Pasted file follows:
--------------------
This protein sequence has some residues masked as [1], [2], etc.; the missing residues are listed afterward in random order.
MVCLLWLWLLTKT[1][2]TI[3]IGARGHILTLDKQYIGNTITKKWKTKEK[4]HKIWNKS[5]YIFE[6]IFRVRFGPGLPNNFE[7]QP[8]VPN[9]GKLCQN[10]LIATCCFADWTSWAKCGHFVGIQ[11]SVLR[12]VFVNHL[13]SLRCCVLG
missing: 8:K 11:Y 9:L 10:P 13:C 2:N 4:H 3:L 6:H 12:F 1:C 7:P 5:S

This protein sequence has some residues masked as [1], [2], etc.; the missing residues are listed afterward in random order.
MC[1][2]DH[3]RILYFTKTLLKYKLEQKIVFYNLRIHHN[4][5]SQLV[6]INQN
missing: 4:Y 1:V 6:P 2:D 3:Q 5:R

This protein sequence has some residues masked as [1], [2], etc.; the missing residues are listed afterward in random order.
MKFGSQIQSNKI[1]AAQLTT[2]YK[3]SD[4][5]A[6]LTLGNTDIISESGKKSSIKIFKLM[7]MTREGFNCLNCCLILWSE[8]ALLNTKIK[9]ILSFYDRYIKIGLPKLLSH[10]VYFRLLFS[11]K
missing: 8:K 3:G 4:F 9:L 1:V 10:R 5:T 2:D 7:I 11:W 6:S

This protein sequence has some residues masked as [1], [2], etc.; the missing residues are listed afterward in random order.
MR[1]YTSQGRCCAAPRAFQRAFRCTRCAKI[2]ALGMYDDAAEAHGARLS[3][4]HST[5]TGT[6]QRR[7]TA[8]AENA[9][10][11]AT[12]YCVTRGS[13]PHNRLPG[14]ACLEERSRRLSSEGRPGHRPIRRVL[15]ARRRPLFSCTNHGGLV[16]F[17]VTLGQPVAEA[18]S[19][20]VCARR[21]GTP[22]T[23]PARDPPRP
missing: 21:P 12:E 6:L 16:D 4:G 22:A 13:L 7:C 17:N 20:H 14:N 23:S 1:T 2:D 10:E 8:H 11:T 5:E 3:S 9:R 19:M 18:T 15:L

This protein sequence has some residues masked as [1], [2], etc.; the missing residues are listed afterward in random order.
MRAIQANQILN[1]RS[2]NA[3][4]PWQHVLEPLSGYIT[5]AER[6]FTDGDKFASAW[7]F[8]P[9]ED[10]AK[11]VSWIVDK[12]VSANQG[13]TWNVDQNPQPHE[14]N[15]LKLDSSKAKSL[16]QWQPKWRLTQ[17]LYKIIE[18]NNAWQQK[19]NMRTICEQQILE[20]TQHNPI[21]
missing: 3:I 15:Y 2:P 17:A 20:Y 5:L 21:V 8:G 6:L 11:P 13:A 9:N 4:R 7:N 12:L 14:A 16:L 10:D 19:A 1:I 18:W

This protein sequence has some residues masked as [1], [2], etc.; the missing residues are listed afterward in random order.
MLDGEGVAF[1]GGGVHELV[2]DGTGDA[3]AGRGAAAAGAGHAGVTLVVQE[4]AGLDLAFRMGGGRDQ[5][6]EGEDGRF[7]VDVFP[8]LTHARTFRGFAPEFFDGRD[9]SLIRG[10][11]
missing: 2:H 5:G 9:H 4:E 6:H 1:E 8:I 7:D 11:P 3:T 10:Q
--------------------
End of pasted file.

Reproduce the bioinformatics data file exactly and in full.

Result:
This protein sequence has some residues masked as [1], [2], etc.; the missing residues are listed afterward in random order.
MVCLLWLWLLTKT[1][2]TI[3]IGARGHILTLDKQYIGNTITKKWKTKEK[4]HKIWNKS[5]YIFE[6]IFRVRFGPGLPNNFE[7]QP[8]VPN[9]GKLCQN[10]LIATCCFADWTSWAKCGHFVGIQ[11]SVLR[12]VFVNHL[13]SLRCCVLG
missing: 8:K 11:Y 9:L 10:P 13:C 2:N 4:H 3:L 6:H 12:F 1:C 7:P 5:S

This protein sequence has some residues masked as [1], [2], etc.; the missing residues are listed afterward in random order.
MC[1][2]DH[3]RILYFTKTLLKYKLEQKIVFYNLRIHHN[4][5]SQLV[6]INQN
missing: 4:Y 1:V 6:P 2:D 3:Q 5:R

This protein sequence has some residues masked as [1], [2], etc.; the missing residues are listed afterward in random order.
MKFGSQIQSNKI[1]AAQLTT[2]YK[3]SD[4][5]A[6]LTLGNTDIISESGKKSSIKIFKLM[7]MTREGFNCLNCCLILWSE[8]ALLNTKIK[9]ILSFYDRYIKIGLPKLLSH[10]VYFRLLFS[11]K
missing: 8:K 3:G 4:F 9:L 1:V 10:R 5:T 2:D 7:I 11:W 6:S

This protein sequence has some residues masked as [1], [2], etc.; the missing residues are listed afterward in random order.
MR[1]YTSQGRCCAAPRAFQRAFRCTRCAKI[2]ALGMYDDAAEAHGARLS[3][4]HST[5]TGT[6]QRR[7]TA[8]AENA[9][10][11]AT[12]YCVTRGS[13]PHNRLPG[14]ACLEERSRRLSSEGRPGHRPIRRVL[15]ARRRPLFSCTNHGGLV[16]F[17]VTLGQPVAEA[18]S[19][20]VCARR[21]GTP[22]T[23]PARDPPRP
missing: 21:P 12:E 6:L 16:D 4:G 22:A 13:L 7:C 17:N 20:H 14:N 23:S 1:T 2:D 10:E 8:H 11:T 5:E 3:S 9:R 19:M 18:T 15:L

This protein sequence has some residues masked as [1], [2], etc.; the missing residues are listed afterward in random order.
MRAIQANQILN[1]RS[2]NA[3][4]PWQHVLEPLSGYIT[5]AER[6]FTDGDKFASAW[7]F[8]P[9]ED[10]AK[11]VSWIVDK[12]VSANQG[13]TWNVDQNPQPHE[14]N[15]LKLDSSKAKSL[16]QWQPKWRLTQ[17]LYKIIE[18]NNAWQQK[19]NMRTICEQQILE[20]TQHNPI[21]
missing: 3:I 15:Y 2:P 17:A 20:Y 5:L 21:V 8:G 6:L 11:P 13:A 9:N 4:R 7:N 12:L 14:A 16:L 10:D 19:A 1:I 18:W

This protein sequence has some residues masked as [1], [2], etc.; the missing residues are listed afterward in random order.
MLDGEGVAF[1]GGGVHELV[2]DGTGDA[3]AGRGAAAAGAGHAGVTLVVQE[4]AGLDLAFRMGGGRDQ[5][6]EGEDGRF[7]VDVFP[8]LTHARTFRGFAPEFFDGRD[9]SLIRG[10][11]
missing: 2:H 5:G 9:H 4:E 6:H 1:E 8:I 7:D 11:P 3:T 10:Q